Tuesday, June 16, 2009

This atheist walks into a bar...

I received an email recently from a friend that I know from grade school days. We are back in touch thanks to Facebook (go figure). In the intervening years he apparently found Jesus in a big way. Regardless, he's a really nice guy and, despite all the g-o-d talk, I'm glad we're back in touch.

At some point during the reacquaintance process I was added to his email distribution list. I haven't asked to be removed, and his emails are infrequent enough that I probably won't. The occasional copy of "Footsteps" (written entirely in Papyrus with 50 animated angel gifs, of course) dropped into my inbox is within tolerance. His last email went something like this:

An atheist was walking through the woods.
‘What majestic trees!
What powerful rivers!
What beautiful animals!’
 He said to himself.
As he was walking alongside the river,he heard a rustling in the bushes behind him. He turned to look. He saw a 7-foot grizzly bear charge towards him. He ran as fast as he could up the path. He looked over his shoulder & saw that the bear was closing in on him. He looked over his shoulder again, & the bear was even closer. He tripped & fell on the ground. He rolled over to pick himself up but saw that the bear was right on top of him, reaching for him with his left paw & raising his right paw to strike him.
At that instant the Atheist cried out,
‘Oh my God!’

Time Stopped.
The bear froze.
The forest was silent.

As a bright light shone upon the man, a voice came out of the sky.
‘You deny my existence for all these years, teach others I don't exist and even credit creation to cosmic accident. Do you expect me to help you out of this predicament? Am I to count you as a believer?’
The atheist looked directly into the light, ‘It would be hypocritical of me to suddenly ask you to treat me as a Christian now, but perhaps you could make the BEAR a Christian?’

‘Very well,’ said the voice.
 The light went out. The sounds of the forest resumed. And the bear dropped his right paw, brought both paws together, bowed his head & spoke:
‘Lord bless this food, which I am about to receive from thy bounty through Christ our Lord, Amen.’

Now this isn't the first time I've seen this email, and I did get a chuckle out of it the first time. I mean, really, anthropomorphism in humor is funny. I don't care who you are. But this time I thought a little about what it was communicating. I don't think I read into this joke what the author intended. The atheist comes away looking pretty good in my estimation. First, god goes out of his way to say, "Look, Dumbass. Here I am," stopping time, bright light, everything but the burning bush. Over the top? Yes. But when presented with observable evidence, the atheist immediately acknowledges the existence of an all-powerful creator. Why wouldn't she? This is, after all, exactly what atheists ask for. I don't know a single atheist that says there is no amount of evidence that would change his mind. It is the wild, unverifiable claims that we reject.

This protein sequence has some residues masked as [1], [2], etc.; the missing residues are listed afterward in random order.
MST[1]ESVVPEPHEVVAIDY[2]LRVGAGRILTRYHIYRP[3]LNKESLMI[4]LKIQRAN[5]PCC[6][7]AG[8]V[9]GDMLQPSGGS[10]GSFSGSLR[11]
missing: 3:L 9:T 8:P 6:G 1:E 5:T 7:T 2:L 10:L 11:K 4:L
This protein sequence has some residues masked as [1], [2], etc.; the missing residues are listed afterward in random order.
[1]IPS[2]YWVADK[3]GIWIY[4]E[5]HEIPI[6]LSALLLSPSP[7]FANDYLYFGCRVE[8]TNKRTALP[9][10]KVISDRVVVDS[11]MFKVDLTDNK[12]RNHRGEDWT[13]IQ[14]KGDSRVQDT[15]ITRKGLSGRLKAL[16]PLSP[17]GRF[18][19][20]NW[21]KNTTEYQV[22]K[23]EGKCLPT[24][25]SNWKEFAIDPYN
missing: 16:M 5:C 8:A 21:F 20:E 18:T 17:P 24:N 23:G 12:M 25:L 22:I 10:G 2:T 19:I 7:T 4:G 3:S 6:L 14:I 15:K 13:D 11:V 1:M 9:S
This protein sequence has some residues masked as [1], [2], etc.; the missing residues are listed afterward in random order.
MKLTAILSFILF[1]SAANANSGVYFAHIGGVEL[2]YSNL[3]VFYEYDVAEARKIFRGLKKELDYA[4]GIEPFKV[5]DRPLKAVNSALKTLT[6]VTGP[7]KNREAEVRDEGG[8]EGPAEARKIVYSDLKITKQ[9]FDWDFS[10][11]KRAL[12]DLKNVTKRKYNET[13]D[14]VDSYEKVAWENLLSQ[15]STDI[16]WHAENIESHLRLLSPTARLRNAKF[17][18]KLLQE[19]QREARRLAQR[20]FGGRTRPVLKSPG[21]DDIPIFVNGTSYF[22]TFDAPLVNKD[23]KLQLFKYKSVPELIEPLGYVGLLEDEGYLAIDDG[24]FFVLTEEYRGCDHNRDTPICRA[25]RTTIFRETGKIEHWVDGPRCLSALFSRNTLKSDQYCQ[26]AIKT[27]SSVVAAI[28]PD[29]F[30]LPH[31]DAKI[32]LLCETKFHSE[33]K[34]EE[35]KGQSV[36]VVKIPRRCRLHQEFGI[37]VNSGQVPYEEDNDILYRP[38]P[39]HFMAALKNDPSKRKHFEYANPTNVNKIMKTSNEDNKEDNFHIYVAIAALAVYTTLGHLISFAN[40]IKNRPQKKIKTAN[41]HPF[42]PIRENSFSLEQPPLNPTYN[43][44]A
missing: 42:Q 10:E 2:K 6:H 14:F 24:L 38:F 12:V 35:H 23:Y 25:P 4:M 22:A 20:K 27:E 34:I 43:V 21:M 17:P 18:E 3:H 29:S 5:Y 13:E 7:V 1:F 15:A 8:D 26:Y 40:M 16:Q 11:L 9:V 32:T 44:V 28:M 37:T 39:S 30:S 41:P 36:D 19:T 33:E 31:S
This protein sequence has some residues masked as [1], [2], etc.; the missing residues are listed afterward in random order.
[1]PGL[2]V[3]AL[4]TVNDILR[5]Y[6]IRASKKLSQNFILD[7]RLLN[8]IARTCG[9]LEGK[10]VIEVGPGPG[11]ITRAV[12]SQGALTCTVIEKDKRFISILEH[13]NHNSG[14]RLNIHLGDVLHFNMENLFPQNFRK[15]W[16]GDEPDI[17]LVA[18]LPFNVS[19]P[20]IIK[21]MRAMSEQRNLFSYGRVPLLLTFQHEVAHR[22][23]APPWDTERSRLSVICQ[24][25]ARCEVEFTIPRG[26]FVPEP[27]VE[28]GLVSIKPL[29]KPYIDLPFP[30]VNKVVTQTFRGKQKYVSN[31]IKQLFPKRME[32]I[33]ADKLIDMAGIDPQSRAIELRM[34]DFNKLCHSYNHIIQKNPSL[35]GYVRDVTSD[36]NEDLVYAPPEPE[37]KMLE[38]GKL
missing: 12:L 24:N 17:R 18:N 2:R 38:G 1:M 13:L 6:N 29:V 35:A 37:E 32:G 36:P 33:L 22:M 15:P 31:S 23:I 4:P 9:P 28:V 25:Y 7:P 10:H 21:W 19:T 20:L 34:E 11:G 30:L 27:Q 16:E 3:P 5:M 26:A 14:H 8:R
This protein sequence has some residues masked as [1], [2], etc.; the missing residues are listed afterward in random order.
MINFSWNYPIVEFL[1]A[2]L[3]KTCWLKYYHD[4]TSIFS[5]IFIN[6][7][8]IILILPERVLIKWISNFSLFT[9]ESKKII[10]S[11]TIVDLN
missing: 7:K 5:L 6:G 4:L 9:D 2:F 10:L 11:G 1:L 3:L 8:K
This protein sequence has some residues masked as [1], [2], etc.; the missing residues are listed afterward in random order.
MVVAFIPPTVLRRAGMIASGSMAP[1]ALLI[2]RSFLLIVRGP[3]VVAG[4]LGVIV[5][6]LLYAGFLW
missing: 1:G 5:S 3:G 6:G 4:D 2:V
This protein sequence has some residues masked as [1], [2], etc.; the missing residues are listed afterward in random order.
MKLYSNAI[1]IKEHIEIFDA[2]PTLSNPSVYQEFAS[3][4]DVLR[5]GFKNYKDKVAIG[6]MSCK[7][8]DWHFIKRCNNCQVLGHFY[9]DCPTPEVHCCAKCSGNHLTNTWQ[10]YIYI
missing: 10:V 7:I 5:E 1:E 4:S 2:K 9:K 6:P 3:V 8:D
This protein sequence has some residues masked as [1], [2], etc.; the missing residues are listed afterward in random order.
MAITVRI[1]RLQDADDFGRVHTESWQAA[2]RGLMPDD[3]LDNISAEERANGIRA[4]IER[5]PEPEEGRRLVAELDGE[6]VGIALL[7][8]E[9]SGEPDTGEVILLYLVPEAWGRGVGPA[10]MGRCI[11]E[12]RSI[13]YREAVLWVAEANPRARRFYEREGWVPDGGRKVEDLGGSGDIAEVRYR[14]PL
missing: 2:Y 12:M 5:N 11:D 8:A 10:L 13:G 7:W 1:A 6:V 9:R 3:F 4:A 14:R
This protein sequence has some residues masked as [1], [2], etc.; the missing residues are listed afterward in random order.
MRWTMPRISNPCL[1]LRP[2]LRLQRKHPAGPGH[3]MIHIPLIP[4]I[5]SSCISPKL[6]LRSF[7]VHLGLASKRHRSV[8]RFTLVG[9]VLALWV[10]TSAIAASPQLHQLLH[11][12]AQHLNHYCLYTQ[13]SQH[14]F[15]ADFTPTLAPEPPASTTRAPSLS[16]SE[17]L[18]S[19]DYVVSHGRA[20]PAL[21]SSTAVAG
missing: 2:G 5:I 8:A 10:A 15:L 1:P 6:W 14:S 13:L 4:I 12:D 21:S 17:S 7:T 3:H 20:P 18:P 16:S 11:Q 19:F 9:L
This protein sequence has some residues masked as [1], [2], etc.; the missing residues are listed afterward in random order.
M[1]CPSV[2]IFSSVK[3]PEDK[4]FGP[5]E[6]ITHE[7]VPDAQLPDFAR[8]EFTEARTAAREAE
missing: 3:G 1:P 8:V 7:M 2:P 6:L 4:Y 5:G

So the atheist sucks it up, but she also does something smart. In asking for the bear to be made a christian, one would assume that the bear would be bound at the very least by the 'big ten'. One of them has something to do with killing, I believe. Instead, the newly whelped-again bear prays and prepares to enjoy what will undoubtedly be an unsatisfying meal (we atheists are notoriously stringy). And the big man is just going to watch. Creepy. Apparently, this is Abraham's god, the one Dawkins calls, "arguably the most unpleasant character in all fiction." This is not gentle Jesus, meek and mild.

So the moral of this story is that it doesn't matter if you believe in god, it's the groveling that's important. That explains so much.

Be Well


Wednesday, February 11, 2009

Well that finally settles it.

The Catholic church has announced that the theory of evolution by natural selection is well founded and compatible with church dogma. That noise you heard? That was the entire evolutionary biology community heaving a collective sigh of relief.


Welcome to the 20th century. By the way, when the scientific community needs the opinion of a bunch of geriatric male virgins in skirts to figure out what's right, I'll be canceling my membership to AAAS. And then the Vatican claims that their guys (specifically Aquinas and Augustine) speculated about evolution before Darwin. Ah, revisionism. The great friend of the Vatican. Thanks for all you've done for us, guys.

Be well,


Not a miracle

It's always refreshing to hear someone who experienced a nearly averted tragedy to call it like it is. The co-pilot of Flight 1549, when asked whether the safe landing was a miracle, responded with some good old fashioned rationality.

"I wouldn't say that," Skiles said. "I would still say that it's just everybody did our jobs and we had good fortune, as well."

Well done. I wonder what would have happened if the crew had taken a moment to pray instead of doing their jobs calmly and efficiently?

Be well,


Thursday, February 5, 2009

And the wall came tumbling down.